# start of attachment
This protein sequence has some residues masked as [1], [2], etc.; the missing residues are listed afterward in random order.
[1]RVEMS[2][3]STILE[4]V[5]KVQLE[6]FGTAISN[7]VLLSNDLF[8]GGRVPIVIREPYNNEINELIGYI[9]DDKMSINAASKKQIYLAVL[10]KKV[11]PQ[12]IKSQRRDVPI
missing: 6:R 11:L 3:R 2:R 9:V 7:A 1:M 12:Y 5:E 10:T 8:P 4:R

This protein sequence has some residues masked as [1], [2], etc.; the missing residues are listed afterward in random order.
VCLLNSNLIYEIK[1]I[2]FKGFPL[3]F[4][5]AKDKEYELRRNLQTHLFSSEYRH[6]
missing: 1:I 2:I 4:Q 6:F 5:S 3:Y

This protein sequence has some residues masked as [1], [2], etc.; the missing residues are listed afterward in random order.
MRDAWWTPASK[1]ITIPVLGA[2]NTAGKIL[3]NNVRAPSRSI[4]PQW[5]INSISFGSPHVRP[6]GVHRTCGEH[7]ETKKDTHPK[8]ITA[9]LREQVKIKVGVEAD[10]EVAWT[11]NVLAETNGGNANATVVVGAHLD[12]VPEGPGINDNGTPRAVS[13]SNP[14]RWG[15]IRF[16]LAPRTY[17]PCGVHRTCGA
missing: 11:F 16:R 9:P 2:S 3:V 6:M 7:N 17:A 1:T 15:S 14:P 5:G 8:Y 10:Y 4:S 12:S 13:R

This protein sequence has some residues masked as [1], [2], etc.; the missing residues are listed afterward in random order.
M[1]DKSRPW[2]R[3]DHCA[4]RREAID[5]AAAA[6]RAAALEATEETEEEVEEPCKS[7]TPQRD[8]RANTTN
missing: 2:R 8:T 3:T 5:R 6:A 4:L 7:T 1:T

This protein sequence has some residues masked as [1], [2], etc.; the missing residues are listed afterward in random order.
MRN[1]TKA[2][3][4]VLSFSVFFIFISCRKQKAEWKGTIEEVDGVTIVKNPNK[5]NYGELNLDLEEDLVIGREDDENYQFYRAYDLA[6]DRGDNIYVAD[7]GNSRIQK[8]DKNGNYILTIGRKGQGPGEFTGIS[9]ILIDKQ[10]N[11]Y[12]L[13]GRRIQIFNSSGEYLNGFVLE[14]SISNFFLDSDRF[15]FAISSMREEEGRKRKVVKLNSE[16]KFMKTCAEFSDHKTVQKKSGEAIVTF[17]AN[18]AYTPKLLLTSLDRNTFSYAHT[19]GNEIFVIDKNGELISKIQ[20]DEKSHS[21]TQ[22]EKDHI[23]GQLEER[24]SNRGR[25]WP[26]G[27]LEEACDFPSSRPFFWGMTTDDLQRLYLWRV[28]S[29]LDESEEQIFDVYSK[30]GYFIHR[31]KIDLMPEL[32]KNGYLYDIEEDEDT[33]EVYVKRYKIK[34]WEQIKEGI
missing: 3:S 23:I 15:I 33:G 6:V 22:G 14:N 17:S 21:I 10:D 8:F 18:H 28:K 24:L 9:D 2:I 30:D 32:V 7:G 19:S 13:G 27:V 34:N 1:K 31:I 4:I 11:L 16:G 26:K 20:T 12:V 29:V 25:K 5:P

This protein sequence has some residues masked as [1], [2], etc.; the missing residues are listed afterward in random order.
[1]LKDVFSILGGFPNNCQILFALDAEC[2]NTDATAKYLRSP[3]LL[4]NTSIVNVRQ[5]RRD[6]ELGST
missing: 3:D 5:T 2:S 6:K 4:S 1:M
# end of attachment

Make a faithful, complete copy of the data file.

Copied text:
This protein sequence has some residues masked as [1], [2], etc.; the missing residues are listed afterward in random order.
[1]RVEMS[2][3]STILE[4]V[5]KVQLE[6]FGTAISN[7]VLLSNDLF[8]GGRVPIVIREPYNNEINELIGYI[9]DDKMSINAASKKQIYLAVL[10]KKV[11]PQ[12]IKSQRRDVPI
missing: 6:R 11:L 3:R 2:R 9:V 7:A 1:M 12:Y 5:E 10:T 8:P 4:R

This protein sequence has some residues masked as [1], [2], etc.; the missing residues are listed afterward in random order.
VCLLNSNLIYEIK[1]I[2]FKGFPL[3]F[4][5]AKDKEYELRRNLQTHLFSSEYRH[6]
missing: 1:I 2:I 4:Q 6:F 5:S 3:Y

This protein sequence has some residues masked as [1], [2], etc.; the missing residues are listed afterward in random order.
MRDAWWTPASK[1]ITIPVLGA[2]NTAGKIL[3]NNVRAPSRSI[4]PQW[5]INSISFGSPHVRP[6]GVHRTCGEH[7]ETKKDTHPK[8]ITA[9]LREQVKIKVGVEAD[10]EVAWT[11]NVLAETNGGNANATVVVGAHLD[12]VPEGPGINDNGTPRAVS[13]SNP[14]RWG[15]IRF[16]LAPRTY[17]PCGVHRTCGA
missing: 11:F 16:R 9:P 2:S 3:V 6:M 7:N 17:A 1:T 15:S 14:P 5:G 8:Y 10:Y 4:S 12:S 13:R

This protein sequence has some residues masked as [1], [2], etc.; the missing residues are listed afterward in random order.
M[1]DKSRPW[2]R[3]DHCA[4]RREAID[5]AAAA[6]RAAALEATEETEEEVEEPCKS[7]TPQRD[8]RANTTN
missing: 2:R 8:T 3:T 5:R 6:A 4:L 7:T 1:T

This protein sequence has some residues masked as [1], [2], etc.; the missing residues are listed afterward in random order.
MRN[1]TKA[2][3][4]VLSFSVFFIFISCRKQKAEWKGTIEEVDGVTIVKNPNK[5]NYGELNLDLEEDLVIGREDDENYQFYRAYDLA[6]DRGDNIYVAD[7]GNSRIQK[8]DKNGNYILTIGRKGQGPGEFTGIS[9]ILIDKQ[10]N[11]Y[12]L[13]GRRIQIFNSSGEYLNGFVLE[14]SISNFFLDSDRF[15]FAISSMREEEGRKRKVVKLNSE[16]KFMKTCAEFSDHKTVQKKSGEAIVTF[17]AN[18]AYTPKLLLTSLDRNTFSYAHT[19]GNEIFVIDKNGELISKIQ[20]DEKSHS[21]TQ[22]EKDHI[23]GQLEER[24]SNRGR[25]WP[26]G[27]LEEACDFPSSRPFFWGMTTDDLQRLYLWRV[28]S[29]LDESEEQIFDVYSK[30]GYFIHR[31]KIDLMPEL[32]KNGYLYDIEEDEDT[33]EVYVKRYKIK[34]WEQIKEGI
missing: 3:S 23:I 15:I 33:G 6:V 22:G 14:N 17:S 21:I 10:D 8:F 18:H 28:K 24:L 9:D 2:I 30:D 32:V 7:G 19:S 13:G 27:V 34:N 1:K 31:I 4:I 11:L 16:G 26:K 20:T 12:V 29:V 25:K 5:P

This protein sequence has some residues masked as [1], [2], etc.; the missing residues are listed afterward in random order.
[1]LKDVFSILGGFPNNCQILFALDAEC[2]NTDATAKYLRSP[3]LL[4]NTSIVNVRQ[5]RRD[6]ELGST
missing: 3:D 5:T 2:S 6:K 4:S 1:M